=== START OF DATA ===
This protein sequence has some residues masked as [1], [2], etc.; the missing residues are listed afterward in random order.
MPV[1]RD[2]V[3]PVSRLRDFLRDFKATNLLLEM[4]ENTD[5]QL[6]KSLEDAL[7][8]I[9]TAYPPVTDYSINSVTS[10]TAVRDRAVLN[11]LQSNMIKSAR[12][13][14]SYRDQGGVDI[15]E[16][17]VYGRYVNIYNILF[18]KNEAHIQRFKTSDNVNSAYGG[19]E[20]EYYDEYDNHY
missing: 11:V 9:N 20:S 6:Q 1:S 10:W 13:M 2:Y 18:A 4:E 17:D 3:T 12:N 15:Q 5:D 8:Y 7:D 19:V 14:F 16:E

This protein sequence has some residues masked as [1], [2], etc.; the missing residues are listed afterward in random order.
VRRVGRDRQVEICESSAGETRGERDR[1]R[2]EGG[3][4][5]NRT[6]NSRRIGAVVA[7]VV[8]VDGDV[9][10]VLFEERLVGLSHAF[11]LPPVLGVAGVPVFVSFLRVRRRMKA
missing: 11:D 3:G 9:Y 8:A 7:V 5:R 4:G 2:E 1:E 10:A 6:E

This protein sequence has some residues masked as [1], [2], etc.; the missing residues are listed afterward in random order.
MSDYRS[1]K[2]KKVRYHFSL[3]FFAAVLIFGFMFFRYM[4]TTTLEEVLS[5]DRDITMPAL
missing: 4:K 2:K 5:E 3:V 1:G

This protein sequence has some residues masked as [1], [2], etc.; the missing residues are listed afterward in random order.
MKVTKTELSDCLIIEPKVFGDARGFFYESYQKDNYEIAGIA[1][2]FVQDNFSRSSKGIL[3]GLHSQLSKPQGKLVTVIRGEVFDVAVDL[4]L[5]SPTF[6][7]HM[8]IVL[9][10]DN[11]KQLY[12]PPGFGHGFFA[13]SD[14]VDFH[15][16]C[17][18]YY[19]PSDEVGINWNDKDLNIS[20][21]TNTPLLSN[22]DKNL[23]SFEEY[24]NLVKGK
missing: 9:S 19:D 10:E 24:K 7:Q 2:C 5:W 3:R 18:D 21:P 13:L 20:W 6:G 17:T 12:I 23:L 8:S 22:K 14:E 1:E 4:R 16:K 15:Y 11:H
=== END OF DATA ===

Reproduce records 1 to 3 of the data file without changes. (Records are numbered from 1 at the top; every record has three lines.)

This protein sequence has some residues masked as [1], [2], etc.; the missing residues are listed afterward in random order.
MPV[1]RD[2]V[3]PVSRLRDFLRDFKATNLLLEM[4]ENTD[5]QL[6]KSLEDAL[7][8]I[9]TAYPPVTDYSINSVTS[10]TAVRDRAVLN[11]LQSNMIKSAR[12][13][14]SYRDQGGVDI[15]E[16][17]VYGRYVNIYNILF[18]KNEAHIQRFKTSDNVNSAYGG[19]E[20]EYYDEYDNHY
missing: 11:V 9:N 20:S 6:Q 1:S 10:W 13:M 2:Y 18:A 4:E 17:D 3:T 12:N 15:Q 5:D 8:Y 7:D 19:V 14:F 16:E

This protein sequence has some residues masked as [1], [2], etc.; the missing residues are listed afterward in random order.
VRRVGRDRQVEICESSAGETRGERDR[1]R[2]EGG[3][4][5]NRT[6]NSRRIGAVVA[7]VV[8]VDGDV[9][10]VLFEERLVGLSHAF[11]LPPVLGVAGVPVFVSFLRVRRRMKA
missing: 11:D 3:G 9:Y 8:A 7:V 5:R 4:G 2:E 1:E 10:A 6:E

This protein sequence has some residues masked as [1], [2], etc.; the missing residues are listed afterward in random order.
MSDYRS[1]K[2]KKVRYHFSL[3]FFAAVLIFGFMFFRYM[4]TTTLEEVLS[5]DRDITMPAL
missing: 4:K 2:K 5:E 3:V 1:G